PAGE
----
The ground seed can be used to produce a high quality, caffeine-free coffee-like beverage[
See the notes in 'Other Uses' regarding the possibility that this report might more properly belong to Acacia pruinocarpa[
The bark of all Acacia species contains greater or lesser quantities of tannins and are astringent. Astringents are often used medicinally - taken internally, for example. they are used in the treatment of diarrhoea and dysentery, and can also be helpful in cases of internal bleeding. Applied externally, often as a wash, they are used to treat wounds and other skin problems, haemorrhoids, perspiring feet, some eye problems, as a mouth wash etc[
Many Acacia trees also yield greater or lesser quantities of a gum from the trunk and stems. This is sometimes taken internally in the treatment of diarrhoea and haemorrhoids[
The wood is close-grained, tough, strong, durable ; it splits freely, and is probably useful for turnery, etc[
]. This report describes Acacia notabilis as a tree that can grow up to 9 metres tall, whilst the Flora of Australia[
]. describes it as a shrub up to 3 metres tall. The Flora of Australia also mentions that Acacia pruinocarpa (a tree that does fit the description in [
]) has at times been wrongly described as Acacia notabilis[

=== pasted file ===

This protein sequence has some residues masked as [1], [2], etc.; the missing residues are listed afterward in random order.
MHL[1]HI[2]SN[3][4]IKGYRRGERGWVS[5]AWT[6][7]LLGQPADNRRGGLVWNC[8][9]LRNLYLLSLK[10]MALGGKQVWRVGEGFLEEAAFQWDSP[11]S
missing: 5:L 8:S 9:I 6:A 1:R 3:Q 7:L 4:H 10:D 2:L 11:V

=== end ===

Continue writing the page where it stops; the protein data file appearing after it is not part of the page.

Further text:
]. It is quite likely that the description of the wood given here more properly belongs to Acacia pruinocarpa[
Seed - best sown as soon as it is ripe in a sunny position in a warm greenhouse[
].The dried seed of most, if not all, members of this genus has a hard seedcoat and may benefit from scarification before sowing to speed up germination. This can usually be done by pouring a small amount of nearly boiling water on the seeds (being careful not to cook them!) and then soaking them for 12 - 24 hours in warm water. By this time they should have imbibed moisture and swollen - if they have not, then carefully make a nick in the seedcoat (being careful not to damage the embryo) and soak for a further 12 hours before sowing. Sow the seed in Spring in a greenhouse. As soon as the seedlings are large enough to handle, prick them out into individual pots and grow them on in a sunny position in the greenhouse for their first winter. Plant them out in late spring or early summer, after the last expected frosts, and consider giving them some protection from the cold for their first winter outdoors.
Acacia seeds that have matured fully on the bush and have been properly dried have a hard seed coat and can be stored in closed containers without deterioration for 5 - 10 years or more in dry conditions at ambient temperatures. It is best to remove the aril, which attracts weevils and can lead to moulds forming. The arils are easilyremoved by placing the seeds in water and rubbing them between the hands, then drying the seeds and winnowing them[